Mikey
     
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  15. DeeVeeEight

    DeeVeeEight Well-Known Member

    That is a win-win for everyone!
     
  16. wovenweb

    wovenweb Gold Level Contributor

    X2 on converting my yard to cater to pollinators. I have 3-4 hummingbirds who frequent my yard for hours a day, have dozens and dozens of butterflies when their migration trips take them my way, and countless bees of various types. The last couple of years have opened up my eyes to how many types of bees there really are.
     
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  17. DeeVeeEight

    DeeVeeEight Well-Known Member

    A friend told me that certain butterflies lay their eggs on the milkweed plant. Guess what I have a good sized patch of in my back yard now? I always used to cut them down.
     
  18. wkillgs

    wkillgs Gold Level Contributor

    That would be the Monarch butterfly. I see a lot of Box Elders on the Milkweed too, black/orange coloring just like the Monarch. Those flowers smell fantastic!, but they are very buggy.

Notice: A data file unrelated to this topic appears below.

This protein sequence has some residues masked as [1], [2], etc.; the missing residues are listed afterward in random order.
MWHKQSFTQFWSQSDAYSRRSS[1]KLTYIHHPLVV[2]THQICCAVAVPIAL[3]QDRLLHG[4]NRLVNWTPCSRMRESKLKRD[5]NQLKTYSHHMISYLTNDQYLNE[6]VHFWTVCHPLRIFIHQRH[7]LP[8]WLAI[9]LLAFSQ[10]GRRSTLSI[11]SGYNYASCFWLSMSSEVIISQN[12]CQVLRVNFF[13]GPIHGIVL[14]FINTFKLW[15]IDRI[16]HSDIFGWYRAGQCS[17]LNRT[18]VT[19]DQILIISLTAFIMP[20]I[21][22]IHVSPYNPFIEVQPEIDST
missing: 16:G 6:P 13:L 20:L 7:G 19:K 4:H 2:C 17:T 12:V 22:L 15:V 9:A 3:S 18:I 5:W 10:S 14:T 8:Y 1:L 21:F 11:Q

I have 13 acres, I mow less than half. The upper/lower fields get mowed occasionally in the summer just to keep it in control. Some areas only get cut once a year to keep the weeds at bay. Have a sizable area with milkweed, there are Monarch butterflies there, but not a huge amount.
    My biggest problems is keeping the invasives under control....Autumn Olive, Thistle, and especially Stiltgrass....that stuff has taken over the wooded areas and is becoming a problem in the grassy areas too.

    Wish I could could keep a nice meadow of native grasses, but to keep the invasives under control, I gotta mow.
    Sure is nice seeing all the critters out in the meadows. Lots of deer, wild turkey (winter), red fox, and even spotted a couple of coyotes a few years ago.
     
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  19. matt68gs400

    matt68gs400 Well-Known Member

    Very nice. Mowing isn’t all that bad, especially if you can time it to avoid the nesting season and caterpillar larvae. Stiltgrass would likely need a herbicide. You can always mow parts of it rather than all at once or maybe a controlled burn?
     
    Last edited: Oct 15, 2017 at 9:05 PM
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  20. matt68gs400

    matt68gs400 Well-Known Member

    6BE607E7-81A4-4C0D-8C3F-37BF7448BAE6.jpeg
    One of my favorites in the milkweed family; butterflyweed.